Troublesome Topic: Precepts about Tongues from I Corinthians 14:26-28

1 Corinthians 14:26


Then what is it,

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Whenever you come together, each one has a psalm, has a teaching, has a revelation, has a tongue, has an interpretation. All [of it] must be done to build up!


What should we conclude then, brothers? Here it is: whenever you come together for worship, each of you is given something different to bring to the gathering; one may be given a spontaneous song by the Holy Spirit, another may be given a depth of understanding for teaching and the insight to know what the congregation needs at that time, another may be given a special revelation from God specifically for the people present at that time, another may be given a message in an unknown language for unbelieving foreigners who need God to show Himself to them, another may be given the gift of telling the congregation what the message for the unbelievers was and how that fits God’s great plan. The main point is that all of these must be done for the edification of others.


My idea of interpretation is this – God sometimes gives people the ability to understand what was being communicated through the unknown language, even if none of the locals know that language and even if none of the foreigners can communicate well enough with the locals to explain the message to them. I think that in most of the cases in which this was done, it was for the Jews present who didn’t believe in Jesus as Messiah, or did not believe that the Gentiles should be allowed into the fellowship of His followers.

Therefore, in this verse, the tongue is to convince foreigners to follow Jesus, and the interpretation is to convince Jews to accept the foreigners.

I have come to believe that, in the case of Acts chapter 2 (Pentecost), Peter’s sermon was the interpretation. The sermon he preached was very similar to what the other disciples were preaching, but his was directed at the local Jews who had crucified Jesus. In the meeting at Cornelius’ house, a verbal interpretation was not needed because the way they were praising the Lord made clear that they had experienced a heart change.

1 Corinthians 14:27


If anyone speaks in an [unknown] tongue, [keep it] down to two, or at the most three, and up by portion;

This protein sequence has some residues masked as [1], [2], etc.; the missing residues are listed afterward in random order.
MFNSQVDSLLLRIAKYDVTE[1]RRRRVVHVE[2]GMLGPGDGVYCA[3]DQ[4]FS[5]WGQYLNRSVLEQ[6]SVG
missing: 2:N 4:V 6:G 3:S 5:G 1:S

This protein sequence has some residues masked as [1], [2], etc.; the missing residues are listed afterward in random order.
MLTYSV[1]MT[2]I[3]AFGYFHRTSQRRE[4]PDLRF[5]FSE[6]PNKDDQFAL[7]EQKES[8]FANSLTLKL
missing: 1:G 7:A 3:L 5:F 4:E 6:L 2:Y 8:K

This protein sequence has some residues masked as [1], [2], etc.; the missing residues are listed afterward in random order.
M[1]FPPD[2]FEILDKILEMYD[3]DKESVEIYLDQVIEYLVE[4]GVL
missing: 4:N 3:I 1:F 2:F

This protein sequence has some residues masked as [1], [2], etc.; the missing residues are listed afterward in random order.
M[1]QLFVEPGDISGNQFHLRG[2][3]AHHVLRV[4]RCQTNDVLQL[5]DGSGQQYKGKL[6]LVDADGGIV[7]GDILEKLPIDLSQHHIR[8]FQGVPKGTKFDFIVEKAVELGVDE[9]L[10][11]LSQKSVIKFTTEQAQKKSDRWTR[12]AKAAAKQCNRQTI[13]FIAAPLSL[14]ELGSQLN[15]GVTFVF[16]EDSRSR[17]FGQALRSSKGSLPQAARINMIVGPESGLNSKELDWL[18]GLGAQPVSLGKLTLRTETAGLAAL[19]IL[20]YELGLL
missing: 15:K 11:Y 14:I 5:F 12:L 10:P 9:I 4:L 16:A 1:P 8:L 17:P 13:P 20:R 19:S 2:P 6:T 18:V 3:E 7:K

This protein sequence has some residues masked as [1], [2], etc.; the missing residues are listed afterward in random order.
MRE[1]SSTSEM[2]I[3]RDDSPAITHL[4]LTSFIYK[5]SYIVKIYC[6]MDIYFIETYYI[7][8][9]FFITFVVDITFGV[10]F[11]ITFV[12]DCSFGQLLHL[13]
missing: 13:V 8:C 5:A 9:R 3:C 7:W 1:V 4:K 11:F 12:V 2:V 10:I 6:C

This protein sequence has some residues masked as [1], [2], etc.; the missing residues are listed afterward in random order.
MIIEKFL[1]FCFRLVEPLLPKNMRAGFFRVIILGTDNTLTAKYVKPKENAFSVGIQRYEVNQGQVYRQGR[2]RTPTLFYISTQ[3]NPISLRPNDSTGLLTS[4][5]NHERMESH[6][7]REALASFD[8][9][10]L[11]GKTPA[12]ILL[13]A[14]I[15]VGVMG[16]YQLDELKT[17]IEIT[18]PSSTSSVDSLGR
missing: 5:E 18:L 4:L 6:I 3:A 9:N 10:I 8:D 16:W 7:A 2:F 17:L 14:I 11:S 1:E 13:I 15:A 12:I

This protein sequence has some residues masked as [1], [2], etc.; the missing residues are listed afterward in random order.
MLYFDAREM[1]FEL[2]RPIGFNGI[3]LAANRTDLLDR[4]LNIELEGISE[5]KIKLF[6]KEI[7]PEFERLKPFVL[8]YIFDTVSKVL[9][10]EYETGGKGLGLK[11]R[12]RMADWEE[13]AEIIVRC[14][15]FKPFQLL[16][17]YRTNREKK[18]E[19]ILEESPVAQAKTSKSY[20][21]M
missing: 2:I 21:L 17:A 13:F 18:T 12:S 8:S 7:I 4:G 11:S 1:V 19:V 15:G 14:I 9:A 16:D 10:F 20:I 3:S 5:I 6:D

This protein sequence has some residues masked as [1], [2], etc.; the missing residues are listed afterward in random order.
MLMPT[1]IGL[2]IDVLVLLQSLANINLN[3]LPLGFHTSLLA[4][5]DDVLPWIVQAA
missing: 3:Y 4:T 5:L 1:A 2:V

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and one must interpret.


If the Holy Spirit causes some to speak in the proper public form of tongues which is for unbelievers who speak foreign languages, it will not be everyone doing this at the same time, as you do with your counterfeit; it will be just a few, probably only two or three will be necessary, and they should not speak on top of each other, but take turns. Also, God has shown me that, in your case, because of your abuses of tongues, it is necessary for someone to interpret the tongues for the sake of the local believers; this will serve as a confirmation that you are not coming up with another type of counterfeit.


Corinth was not Pentecost. At Pentecost there were people present from 14 different regions outside of Judea. At a meeting of the local congregation in Corinth it was not likely that they would have people who needed assistance understanding the message of the Gospel because of their language or dialect. Paul knew there would not be enough foreigners present who needed to be evangelized through public tongues to warrant all of them speaking in tongues at every meeting.

1 Corinthians 14:28


However, in the assembly of the called-out ones, if there is no interpreter, he

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must keep silent; and he must speak to himself and to God.


But when the church is gathered for worship or prayer, if no interpretation is given by God, the one or ones who claim to be speaking in the proper form of public tongues should stop because, in your case, the interpretation is needed to confirm that the speaking in tongues is authentic and not a counterfeit. Instead, the person who wants to speak in tongues should choose the private type of tongues in which he communicates with God through groans, sighs and tears and no one hears it except God.


An interpreter was needed in the meetings of the church in Corinth in order to allow the local believers to confirm the message if there was the claim that their speaking in tongues was for the benefit of the foreigners present. Here Paul was anticipating them saying that an interpreter is not always needed, which is true in other settings where everything is being done properly, but in Corinth, it was important to avoid further abuses. Paul would not require an interpreter in other situations, unless similar abuses were present. I believe Paul had been informed by God that the Holy Spirit would provide the interpretation if true public tongues were given by the Holy Spirit in Corinth in order for everyone to know it was the real deal.

The next lesson in the Full Series on Tongues is Precepts about Tongues from I Corinthians 14:29-31

The next lesson in the Mid Length and Short Series on Tongues is Precepts about Tongues from I Corinthians 14:33



This phrase can also be rendered, “what then takes place? How then does the matter stand in the context of what preceded it? What should follow”?


The idea being communicated here is what we call “taking turns, or in turn.”


The antecedent of “he” in this verse is “if anyone speaks in an unknown tongue” from the previous verse.